A study protocol of the effectiveness of PEGASUS: a multi-centred study comparing an intervention to promote shared decision making about breast reconstruction with treatment as usual
BMC Medical Informatics and Decision Making volume 17, Article number: 143 (2017)
Increasingly, women elect breast reconstruction after mastectomy. However, their expectations of surgery are often not met, and dissatisfaction with outcome and ongoing psychosocial concerns and distress are common. We developed a patient-centered intervention, PEGASUS:(Patients’ Expectations and Goals: Assisting Shared Understanding of Surgery) which supports shared decision making by helping women clarify their own, individual goals about reconstruction so that they can discuss these with their surgeon. Our acceptability/feasibility work has shown it is well received by patients and health professionals alike. We now need to establish whether PEGASUS improves patients’ experiences of breast reconstruction decision making and outcomes. The purpose of this study is, therefore, to examine the effectiveness of PEGASUS, an intervention designed to support shared decision making about breast reconstruction.
A multi-centered sequential study will compare the impact of PEGASUS with usual care, in terms of patient reported outcomes (self-reported satisfaction with the outcome of surgery, involvement in decision making and in the consultation) and health economics. Initially we will collect data from our comparison (usual care) group (90 women) who will complete standardized measures (Breast-Q, EQ5D -5 L and ICECAP- A) at the time of decision making, 3, 6 and 12 months after surgery. Health professionals will then be trained to use PEGASUS, which will be delivered to the intervention group (another 90 women completing the same measures at the time of decision making, and 3, 6 and 12 months after surgery). Health professionals and a purposefully selected sample of participants will be interviewed about whether their expectations of reconstruction were met, and their experiences of PEGASUS (if appropriate).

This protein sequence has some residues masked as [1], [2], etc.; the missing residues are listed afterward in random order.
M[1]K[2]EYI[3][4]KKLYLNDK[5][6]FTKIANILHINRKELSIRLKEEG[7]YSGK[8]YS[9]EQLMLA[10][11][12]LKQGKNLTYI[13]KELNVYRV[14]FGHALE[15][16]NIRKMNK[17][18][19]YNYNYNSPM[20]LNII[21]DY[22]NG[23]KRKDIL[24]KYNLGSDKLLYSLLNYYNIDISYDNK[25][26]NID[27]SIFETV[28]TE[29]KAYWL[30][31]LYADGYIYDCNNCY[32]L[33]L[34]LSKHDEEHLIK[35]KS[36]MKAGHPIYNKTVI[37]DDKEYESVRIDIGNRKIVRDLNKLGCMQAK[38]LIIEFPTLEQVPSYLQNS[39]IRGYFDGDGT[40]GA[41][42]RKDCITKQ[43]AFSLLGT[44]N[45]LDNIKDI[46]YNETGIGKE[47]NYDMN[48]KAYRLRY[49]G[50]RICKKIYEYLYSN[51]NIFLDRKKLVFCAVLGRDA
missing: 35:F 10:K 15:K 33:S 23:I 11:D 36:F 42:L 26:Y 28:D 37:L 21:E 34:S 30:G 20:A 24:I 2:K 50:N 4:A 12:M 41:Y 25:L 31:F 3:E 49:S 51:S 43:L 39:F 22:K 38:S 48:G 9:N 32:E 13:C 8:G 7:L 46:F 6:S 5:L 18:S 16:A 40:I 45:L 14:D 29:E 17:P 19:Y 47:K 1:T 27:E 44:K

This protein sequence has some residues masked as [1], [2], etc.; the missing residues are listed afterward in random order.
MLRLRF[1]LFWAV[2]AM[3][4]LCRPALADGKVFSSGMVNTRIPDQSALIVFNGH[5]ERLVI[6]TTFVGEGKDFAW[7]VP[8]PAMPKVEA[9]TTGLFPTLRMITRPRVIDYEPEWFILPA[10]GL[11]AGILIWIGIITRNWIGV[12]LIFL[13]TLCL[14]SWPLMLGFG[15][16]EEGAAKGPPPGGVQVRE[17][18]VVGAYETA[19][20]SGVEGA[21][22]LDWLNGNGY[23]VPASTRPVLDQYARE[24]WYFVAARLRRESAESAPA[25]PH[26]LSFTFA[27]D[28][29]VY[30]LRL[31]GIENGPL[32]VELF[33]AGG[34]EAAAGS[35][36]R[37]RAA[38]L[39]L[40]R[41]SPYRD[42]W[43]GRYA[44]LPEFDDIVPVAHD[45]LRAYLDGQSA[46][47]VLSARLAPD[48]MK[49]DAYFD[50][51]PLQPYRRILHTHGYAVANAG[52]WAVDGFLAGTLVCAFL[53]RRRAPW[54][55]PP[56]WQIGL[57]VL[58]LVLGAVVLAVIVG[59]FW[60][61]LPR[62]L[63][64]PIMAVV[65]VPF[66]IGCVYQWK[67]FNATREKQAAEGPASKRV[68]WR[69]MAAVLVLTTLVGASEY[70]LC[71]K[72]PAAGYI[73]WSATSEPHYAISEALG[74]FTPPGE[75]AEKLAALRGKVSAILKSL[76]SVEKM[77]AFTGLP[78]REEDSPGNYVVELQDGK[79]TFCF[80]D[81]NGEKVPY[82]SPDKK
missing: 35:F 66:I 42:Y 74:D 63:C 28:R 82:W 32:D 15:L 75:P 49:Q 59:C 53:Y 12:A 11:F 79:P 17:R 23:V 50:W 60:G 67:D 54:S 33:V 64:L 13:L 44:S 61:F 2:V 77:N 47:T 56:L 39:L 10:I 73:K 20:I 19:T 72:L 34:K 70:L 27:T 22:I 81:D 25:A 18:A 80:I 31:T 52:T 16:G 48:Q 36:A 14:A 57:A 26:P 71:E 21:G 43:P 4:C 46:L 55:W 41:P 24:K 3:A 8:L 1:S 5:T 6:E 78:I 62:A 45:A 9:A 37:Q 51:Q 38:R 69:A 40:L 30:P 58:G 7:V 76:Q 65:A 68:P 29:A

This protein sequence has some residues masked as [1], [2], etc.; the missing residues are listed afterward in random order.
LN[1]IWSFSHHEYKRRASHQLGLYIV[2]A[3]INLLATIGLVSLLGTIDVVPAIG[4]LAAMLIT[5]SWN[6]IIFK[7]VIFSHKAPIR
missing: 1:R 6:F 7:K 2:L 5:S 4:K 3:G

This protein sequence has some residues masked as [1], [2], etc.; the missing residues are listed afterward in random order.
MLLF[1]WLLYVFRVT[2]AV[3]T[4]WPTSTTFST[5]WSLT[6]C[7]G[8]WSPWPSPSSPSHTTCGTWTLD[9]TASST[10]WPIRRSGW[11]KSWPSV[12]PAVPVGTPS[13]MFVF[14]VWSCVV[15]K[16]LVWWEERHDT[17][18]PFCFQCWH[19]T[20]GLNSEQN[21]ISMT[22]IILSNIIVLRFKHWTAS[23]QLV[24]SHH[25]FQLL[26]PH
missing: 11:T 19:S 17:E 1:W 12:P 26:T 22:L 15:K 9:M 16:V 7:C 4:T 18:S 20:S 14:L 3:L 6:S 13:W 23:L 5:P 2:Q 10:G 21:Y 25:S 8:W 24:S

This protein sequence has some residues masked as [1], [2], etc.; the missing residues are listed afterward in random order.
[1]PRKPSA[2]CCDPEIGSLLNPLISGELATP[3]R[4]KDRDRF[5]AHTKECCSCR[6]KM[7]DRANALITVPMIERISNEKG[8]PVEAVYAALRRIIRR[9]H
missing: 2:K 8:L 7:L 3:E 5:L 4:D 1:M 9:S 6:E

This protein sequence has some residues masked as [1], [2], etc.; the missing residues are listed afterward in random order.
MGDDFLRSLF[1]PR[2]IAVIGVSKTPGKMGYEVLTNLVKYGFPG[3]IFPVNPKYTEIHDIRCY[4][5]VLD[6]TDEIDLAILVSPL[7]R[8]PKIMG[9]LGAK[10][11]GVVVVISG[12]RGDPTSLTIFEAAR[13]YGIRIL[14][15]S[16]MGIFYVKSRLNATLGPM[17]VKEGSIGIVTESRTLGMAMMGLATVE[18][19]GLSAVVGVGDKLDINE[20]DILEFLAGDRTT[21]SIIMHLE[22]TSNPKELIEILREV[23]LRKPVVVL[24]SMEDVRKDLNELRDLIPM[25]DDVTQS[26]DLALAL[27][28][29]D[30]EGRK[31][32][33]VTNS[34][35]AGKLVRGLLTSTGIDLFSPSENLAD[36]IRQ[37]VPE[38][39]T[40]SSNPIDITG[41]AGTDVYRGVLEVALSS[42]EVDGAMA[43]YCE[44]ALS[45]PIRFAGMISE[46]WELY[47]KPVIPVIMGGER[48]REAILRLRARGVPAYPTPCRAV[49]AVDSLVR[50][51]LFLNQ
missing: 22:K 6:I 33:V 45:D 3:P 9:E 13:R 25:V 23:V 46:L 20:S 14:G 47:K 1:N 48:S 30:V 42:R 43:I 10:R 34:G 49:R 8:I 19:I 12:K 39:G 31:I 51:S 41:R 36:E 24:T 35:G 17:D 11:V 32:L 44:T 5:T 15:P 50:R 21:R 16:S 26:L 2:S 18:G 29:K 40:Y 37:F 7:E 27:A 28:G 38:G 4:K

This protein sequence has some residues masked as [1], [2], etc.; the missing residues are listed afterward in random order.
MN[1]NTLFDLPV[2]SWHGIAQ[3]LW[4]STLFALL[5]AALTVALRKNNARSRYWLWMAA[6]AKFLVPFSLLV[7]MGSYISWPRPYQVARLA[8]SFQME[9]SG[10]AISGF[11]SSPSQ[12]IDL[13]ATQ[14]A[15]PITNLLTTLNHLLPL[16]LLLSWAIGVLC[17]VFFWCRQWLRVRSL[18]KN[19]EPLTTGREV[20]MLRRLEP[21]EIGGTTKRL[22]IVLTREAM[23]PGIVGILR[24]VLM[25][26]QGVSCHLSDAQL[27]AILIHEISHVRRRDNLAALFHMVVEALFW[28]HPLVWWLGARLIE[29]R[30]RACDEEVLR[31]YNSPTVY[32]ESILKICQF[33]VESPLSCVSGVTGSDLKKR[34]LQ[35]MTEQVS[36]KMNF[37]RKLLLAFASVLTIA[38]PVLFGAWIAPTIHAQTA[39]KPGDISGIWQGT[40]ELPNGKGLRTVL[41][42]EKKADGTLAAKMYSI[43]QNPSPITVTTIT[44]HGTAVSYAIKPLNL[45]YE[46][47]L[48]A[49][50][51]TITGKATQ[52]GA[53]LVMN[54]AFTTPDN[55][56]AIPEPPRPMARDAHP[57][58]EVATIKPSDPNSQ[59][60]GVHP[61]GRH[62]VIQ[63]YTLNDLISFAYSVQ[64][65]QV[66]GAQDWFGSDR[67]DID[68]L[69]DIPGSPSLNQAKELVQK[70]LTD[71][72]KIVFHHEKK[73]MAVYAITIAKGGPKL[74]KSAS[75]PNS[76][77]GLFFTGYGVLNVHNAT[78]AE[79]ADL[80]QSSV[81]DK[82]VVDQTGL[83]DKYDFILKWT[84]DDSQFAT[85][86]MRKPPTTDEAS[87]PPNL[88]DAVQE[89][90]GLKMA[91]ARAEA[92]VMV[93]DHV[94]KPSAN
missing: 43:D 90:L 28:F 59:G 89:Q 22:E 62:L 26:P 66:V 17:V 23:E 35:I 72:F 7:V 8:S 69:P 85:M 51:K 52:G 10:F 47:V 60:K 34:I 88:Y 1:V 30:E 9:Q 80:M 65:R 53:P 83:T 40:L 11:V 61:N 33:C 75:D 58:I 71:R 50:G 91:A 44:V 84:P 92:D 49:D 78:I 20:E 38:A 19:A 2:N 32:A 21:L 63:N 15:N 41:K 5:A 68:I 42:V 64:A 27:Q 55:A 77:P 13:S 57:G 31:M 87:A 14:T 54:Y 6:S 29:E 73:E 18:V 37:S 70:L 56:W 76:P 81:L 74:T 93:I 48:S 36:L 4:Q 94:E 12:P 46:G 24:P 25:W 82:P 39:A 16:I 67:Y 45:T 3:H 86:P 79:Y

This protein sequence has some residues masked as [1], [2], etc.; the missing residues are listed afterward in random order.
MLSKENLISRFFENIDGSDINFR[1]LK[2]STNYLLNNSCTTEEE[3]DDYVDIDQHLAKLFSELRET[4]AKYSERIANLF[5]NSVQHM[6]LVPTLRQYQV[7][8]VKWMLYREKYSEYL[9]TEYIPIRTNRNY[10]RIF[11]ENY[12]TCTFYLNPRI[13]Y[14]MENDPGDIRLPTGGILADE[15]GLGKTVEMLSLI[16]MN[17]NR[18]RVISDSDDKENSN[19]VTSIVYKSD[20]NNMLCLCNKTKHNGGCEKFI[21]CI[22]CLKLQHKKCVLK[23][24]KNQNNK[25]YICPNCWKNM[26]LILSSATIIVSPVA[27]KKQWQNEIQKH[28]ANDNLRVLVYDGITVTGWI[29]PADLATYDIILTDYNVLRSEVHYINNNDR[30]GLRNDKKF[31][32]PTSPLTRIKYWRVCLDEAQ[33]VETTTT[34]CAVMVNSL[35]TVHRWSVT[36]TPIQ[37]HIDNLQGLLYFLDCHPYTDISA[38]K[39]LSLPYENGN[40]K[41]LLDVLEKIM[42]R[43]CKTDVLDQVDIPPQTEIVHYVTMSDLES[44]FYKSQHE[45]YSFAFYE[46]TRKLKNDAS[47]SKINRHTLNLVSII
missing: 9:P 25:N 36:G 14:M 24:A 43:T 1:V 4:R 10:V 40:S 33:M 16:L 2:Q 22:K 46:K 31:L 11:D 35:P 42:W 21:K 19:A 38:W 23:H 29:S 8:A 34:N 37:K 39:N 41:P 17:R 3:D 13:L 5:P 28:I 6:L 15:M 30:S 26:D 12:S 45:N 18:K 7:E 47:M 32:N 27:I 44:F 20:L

PEGASUS may have the potential to provide health professionals with an easily accessible tool aiming to support shared decision making and improve patients’ satisfaction with breast reconstruction. Results of this study will be available at the end of 2019.
ISRCTN 18000391 (DOI 10.1186/ISRCTN18000391) 27/01/2016.
Mastectomy can have a considerable, long-term psychosocial impact for women worldwide. In England alone, more than 15,000 women undergo mastectomy each year and over 5000 elect breast reconstruction (BR) to surgically recreate a breast shape . Options regarding BR timing and type are numerous, requiring women to make complex decisions amidst the emotional upheaval associated with cancer. Although BR aims to improve quality of life and appearance concerns, a national audit  reported worrying levels of dissatisfaction with surgical outcome, supporting previous reports of ongoing pain  and scarring . BR is not a panacea for the distress of mastectomy  - almost half patients report some regret .
Women seeking BR anticipate it will restore a sense of ‘normality’, but their expectations of outcomes are often unclear [6, 7]. The decision is ‘preference-sensitive’  because the ‘right choice’ depends on individuals’ personal preferences rather than generic treatment factors. Clarifying each patient’s preferences and values is imperative, central to shared decision making (SDM)  and key to patient-centred care . However, treatment decision making often triggers breakdowns in communication between patients and health professionals (HPs) . Patients and health professionals differ when rating the importance of facts and goals guiding decisions about reconstruction . Whilst women make choices by drawing comparisons with their pre-cancer appearance, health professionals draw on their clinical experience of a wider range of post-surgical outcomes including appearance, pain, impact on physical activities, body image and wellbeing.